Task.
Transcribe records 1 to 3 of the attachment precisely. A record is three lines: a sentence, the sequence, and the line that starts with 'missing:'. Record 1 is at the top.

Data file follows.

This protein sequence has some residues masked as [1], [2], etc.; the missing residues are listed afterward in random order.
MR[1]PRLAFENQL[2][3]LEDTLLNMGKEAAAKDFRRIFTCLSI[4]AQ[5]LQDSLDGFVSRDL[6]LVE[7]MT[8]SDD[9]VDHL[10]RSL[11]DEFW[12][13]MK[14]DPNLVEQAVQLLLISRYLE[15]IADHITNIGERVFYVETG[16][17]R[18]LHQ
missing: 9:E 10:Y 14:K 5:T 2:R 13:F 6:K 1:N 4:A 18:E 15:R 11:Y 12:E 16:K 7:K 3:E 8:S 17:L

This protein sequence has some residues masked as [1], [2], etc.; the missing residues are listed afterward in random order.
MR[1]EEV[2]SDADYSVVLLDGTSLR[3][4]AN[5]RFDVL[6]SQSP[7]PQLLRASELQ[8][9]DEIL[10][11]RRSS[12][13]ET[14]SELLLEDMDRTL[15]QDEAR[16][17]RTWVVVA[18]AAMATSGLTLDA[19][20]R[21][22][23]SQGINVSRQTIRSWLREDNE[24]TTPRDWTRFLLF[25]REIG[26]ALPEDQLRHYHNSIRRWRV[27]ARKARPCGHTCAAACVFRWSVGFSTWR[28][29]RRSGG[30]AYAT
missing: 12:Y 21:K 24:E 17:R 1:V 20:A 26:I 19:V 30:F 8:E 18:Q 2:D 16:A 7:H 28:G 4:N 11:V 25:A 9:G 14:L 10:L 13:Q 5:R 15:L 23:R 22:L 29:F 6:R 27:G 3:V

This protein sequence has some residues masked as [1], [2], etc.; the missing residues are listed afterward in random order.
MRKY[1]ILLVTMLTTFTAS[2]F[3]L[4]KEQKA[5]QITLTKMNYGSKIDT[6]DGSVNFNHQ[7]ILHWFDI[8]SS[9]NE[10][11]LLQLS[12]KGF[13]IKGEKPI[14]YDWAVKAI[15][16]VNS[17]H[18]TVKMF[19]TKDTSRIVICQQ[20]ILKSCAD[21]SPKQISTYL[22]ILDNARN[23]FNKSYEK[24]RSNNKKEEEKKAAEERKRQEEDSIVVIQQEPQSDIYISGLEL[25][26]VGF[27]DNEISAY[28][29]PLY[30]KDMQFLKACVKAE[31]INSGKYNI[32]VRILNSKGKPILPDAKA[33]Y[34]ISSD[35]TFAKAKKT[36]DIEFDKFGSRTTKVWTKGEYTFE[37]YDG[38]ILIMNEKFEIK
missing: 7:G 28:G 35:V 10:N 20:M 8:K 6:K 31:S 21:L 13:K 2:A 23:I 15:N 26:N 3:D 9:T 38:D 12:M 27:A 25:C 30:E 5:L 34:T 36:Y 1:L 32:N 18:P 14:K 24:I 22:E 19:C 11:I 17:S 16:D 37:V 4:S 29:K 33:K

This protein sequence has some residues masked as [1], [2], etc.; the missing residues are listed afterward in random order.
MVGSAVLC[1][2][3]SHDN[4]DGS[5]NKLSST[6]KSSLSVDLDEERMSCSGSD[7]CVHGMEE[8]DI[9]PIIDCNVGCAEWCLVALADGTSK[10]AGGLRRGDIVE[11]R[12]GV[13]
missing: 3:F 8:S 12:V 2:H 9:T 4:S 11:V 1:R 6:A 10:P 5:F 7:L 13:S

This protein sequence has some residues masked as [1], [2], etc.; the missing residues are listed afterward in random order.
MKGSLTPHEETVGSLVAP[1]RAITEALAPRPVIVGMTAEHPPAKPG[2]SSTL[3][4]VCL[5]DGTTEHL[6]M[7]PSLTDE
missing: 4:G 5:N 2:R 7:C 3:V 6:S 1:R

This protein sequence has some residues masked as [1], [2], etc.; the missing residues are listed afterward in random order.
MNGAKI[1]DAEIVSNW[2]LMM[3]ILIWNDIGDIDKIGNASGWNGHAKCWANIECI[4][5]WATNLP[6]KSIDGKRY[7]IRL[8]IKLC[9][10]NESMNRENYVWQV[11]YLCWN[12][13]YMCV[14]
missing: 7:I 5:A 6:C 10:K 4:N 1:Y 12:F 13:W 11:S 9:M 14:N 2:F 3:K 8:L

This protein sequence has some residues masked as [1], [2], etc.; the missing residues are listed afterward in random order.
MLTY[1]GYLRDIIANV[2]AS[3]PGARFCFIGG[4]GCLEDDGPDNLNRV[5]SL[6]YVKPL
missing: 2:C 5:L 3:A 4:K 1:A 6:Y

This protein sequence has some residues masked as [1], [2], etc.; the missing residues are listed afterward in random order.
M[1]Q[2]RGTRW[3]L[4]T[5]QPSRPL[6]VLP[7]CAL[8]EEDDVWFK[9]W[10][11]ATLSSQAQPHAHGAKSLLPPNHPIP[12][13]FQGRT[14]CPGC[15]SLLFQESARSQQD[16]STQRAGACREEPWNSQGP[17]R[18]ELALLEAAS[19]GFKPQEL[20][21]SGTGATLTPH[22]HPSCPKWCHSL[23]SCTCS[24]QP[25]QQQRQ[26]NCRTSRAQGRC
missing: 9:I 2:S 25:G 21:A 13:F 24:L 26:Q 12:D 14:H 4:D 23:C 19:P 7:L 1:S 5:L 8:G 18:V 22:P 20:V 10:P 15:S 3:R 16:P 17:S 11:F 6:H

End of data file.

This protein sequence has some residues masked as [1], [2], etc.; the missing residues are listed afterward in random order.
MR[1]PRLAFENQL[2][3]LEDTLLNMGKEAAAKDFRRIFTCLSI[4]AQ[5]LQDSLDGFVSRDL[6]LVE[7]MT[8]SDD[9]VDHL[10]RSL[11]DEFW[12][13]MK[14]DPNLVEQAVQLLLISRYLE[15]IADHITNIGERVFYVETG[16][17]R[18]LHQ
missing: 9:E 10:Y 14:K 5:T 2:R 13:F 6:K 1:N 4:A 18:E 15:R 11:Y 12:E 16:K 7:K 3:E 8:S 17:L

This protein sequence has some residues masked as [1], [2], etc.; the missing residues are listed afterward in random order.
MR[1]EEV[2]SDADYSVVLLDGTSLR[3][4]AN[5]RFDVL[6]SQSP[7]PQLLRASELQ[8][9]DEIL[10][11]RRSS[12][13]ET[14]SELLLEDMDRTL[15]QDEAR[16][17]RTWVVVA[18]AAMATSGLTLDA[19][20]R[21][22][23]SQGINVSRQTIRSWLREDNE[24]TTPRDWTRFLLF[25]REIG[26]ALPEDQLRHYHNSIRRWRV[27]ARKARPCGHTCAAACVFRWSVGFSTWR[28][29]RRSGG[30]AYAT
missing: 12:Y 21:K 24:E 17:R 1:V 20:A 26:I 19:V 30:F 8:E 18:Q 2:D 16:A 7:H 28:G 4:N 11:V 25:A 9:G 14:L 10:L 13:Q 5:R 15:L 23:R 22:L 29:F 6:R 27:G 3:V

This protein sequence has some residues masked as [1], [2], etc.; the missing residues are listed afterward in random order.
MRKY[1]ILLVTMLTTFTAS[2]F[3]L[4]KEQKA[5]QITLTKMNYGSKIDT[6]DGSVNFNHQ[7]ILHWFDI[8]SS[9]NE[10][11]LLQLS[12]KGF[13]IKGEKPI[14]YDWAVKAI[15][16]VNS[17]H[18]TVKMF[19]TKDTSRIVICQQ[20]ILKSCAD[21]SPKQISTYL[22]ILDNARN[23]FNKSYEK[24]RSNNKKEEEKKAAEERKRQEEDSIVVIQQEPQSDIYISGLEL[25][26]VGF[27]DNEISAY[28][29]PLY[30]KDMQFLKACVKAE[31]INSGKYNI[32]VRILNSKGKPILPDAKA[33]Y[34]ISSD[35]TFAKAKKT[36]DIEFDKFGSRTTKVWTKGEYTFE[37]YDG[38]ILIMNEKFEIK
missing: 7:G 28:G 35:V 10:N 20:M 8:K 6:K 31:S 21:L 13:K 2:A 23:I 15:N 26:N 3:D 9:T 38:D 12:M 27:A 25:C 30:E 5:L 34:T 36:Y 1:L 32:N 18:P 14:K 24:I 22:E 19:C 11:I 17:S 16:D 37:V 4:S 29:K 33:K